1) Anemia

Anemia is a condition where the blood doesn’t contain enough healthy red blood cells, which can leave those with anemia feeling tired and weak. There are many possible causes of anemia, such as blood loss, iron deficiency, and malaria, to name a few [6].

ESAs are FDA-approved for the treatment of several different types of anemia, including anemia caused by [2]:

  • Chronic kidney disease
  • Treatment of HIV
  • Chemotherapy

In these types of anemia, regular blood transfusions are sometimes necessary to maintain a proper level of red blood cells.

A number of large clinical trials have demonstrated that ESAs can increase hemoglobin levels in these types of anemia and decrease the need for blood transfusions. According to some research, more than 95% of patients no longer require transfusions after 3 months of treatment with ESAs [2, 7].

However, the negative effects of ESA can severely limit its use for anemias. We’ll detail these limitations further on.

2) Surgery

ESAs can be used for certain types of surgery to reduce the need for red blood cell transfusions. More specifically, ESAs are only appropriate for patients who are at a high risk for blood loss and are undergoing elective, noncardiac, nonvascular surgery [2].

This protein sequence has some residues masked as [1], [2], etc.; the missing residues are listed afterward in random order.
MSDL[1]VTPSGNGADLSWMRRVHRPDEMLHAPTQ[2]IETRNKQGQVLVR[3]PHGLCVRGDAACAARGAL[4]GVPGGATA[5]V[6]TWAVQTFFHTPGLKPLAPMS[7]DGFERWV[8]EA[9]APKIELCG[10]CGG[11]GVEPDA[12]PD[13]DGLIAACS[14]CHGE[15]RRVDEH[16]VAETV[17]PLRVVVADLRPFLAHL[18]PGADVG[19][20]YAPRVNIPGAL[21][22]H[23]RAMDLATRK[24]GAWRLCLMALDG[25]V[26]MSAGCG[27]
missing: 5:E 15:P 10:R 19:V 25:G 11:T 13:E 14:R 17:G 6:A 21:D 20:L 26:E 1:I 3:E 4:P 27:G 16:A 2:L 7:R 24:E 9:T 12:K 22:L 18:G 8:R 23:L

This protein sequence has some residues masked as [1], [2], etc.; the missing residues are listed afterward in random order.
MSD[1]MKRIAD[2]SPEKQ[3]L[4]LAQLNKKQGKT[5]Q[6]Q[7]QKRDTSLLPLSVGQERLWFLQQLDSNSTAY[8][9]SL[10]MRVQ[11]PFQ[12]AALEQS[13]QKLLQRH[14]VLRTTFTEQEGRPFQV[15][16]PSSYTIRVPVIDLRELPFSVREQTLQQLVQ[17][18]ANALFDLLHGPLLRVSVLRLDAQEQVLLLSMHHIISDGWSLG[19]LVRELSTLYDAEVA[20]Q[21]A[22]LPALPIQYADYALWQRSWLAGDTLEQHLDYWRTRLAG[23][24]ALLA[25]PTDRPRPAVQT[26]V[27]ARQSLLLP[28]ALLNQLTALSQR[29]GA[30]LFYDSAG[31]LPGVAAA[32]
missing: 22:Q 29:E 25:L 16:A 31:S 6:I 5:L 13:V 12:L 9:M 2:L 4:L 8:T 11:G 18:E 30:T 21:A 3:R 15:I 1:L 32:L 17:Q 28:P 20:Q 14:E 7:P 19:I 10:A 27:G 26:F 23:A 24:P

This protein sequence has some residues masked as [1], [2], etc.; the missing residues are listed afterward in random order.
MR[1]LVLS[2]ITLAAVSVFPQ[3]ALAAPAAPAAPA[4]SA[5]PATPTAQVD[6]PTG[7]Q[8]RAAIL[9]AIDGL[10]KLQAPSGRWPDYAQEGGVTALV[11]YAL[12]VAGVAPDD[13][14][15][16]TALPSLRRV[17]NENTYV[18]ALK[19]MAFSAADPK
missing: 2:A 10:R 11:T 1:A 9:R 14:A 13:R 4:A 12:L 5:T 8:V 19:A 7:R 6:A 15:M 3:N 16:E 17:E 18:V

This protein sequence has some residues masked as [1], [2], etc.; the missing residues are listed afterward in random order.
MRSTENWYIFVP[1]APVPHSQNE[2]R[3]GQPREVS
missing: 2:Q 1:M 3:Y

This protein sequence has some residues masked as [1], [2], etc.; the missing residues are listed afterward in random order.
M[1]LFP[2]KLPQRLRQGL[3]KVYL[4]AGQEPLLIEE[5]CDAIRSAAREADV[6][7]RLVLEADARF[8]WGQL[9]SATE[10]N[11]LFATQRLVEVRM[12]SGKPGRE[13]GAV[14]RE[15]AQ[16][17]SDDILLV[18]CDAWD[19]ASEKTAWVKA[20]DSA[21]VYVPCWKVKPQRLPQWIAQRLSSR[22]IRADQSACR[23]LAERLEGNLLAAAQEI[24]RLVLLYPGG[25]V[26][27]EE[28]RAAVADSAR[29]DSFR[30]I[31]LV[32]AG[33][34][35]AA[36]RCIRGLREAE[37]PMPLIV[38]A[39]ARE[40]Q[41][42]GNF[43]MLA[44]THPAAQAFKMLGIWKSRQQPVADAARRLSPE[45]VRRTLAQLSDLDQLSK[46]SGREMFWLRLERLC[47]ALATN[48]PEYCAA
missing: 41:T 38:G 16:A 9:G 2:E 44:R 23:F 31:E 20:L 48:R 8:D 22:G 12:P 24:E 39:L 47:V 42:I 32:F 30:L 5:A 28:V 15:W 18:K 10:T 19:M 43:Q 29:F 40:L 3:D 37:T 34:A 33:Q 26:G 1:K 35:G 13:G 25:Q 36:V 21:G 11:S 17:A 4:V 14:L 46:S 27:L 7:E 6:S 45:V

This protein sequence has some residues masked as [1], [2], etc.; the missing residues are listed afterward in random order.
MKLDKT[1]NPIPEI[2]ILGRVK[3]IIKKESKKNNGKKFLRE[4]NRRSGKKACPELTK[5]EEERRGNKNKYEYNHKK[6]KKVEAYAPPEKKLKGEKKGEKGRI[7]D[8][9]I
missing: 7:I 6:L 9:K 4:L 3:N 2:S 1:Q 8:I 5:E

According to multiple clinical trials, ESAs can decrease the need for blood transfusions for this type of surgery [2, 8].

Research on ESA

Clinical Research

The following purported benefits of ESAs are only supported by limited, low-quality clinical studies. There is insufficient evidence to support the use of ESAs for any of the uses listed below. This medication should always be taken under the guidance of a doctor.

Protecting Against Brain Injury

There is some evidence that ESAs may have protective effects in the brain, especially in newborns.

For example, a study of 200 low birth weight infants found that ESAs may protect the brain against injury from intraventricular hemorrhage, a type of bleeding in the brain. In the study, infants who received ESAs went to perform better on intelligence tests as children compared to those who did not receive treatment [9].

Another prospective case-control study of 45 newborns found that ESAs may also protect against hypoxic-ischemic encephalopathy, a type of brain injury caused by oxygen deprivation. The study found that infants who received ESAs had fewer neurologic and developmental disabilities [10].

Wound Healing

Oral mucositis is a condition characterized by painful swelling and ulcers in the mouth. A randomized placebo-controlled trial of 80 patients with oral mucositis caused by chemotherapy found that an EPO mouthwash may reduce the duration and incidence of this condition [11].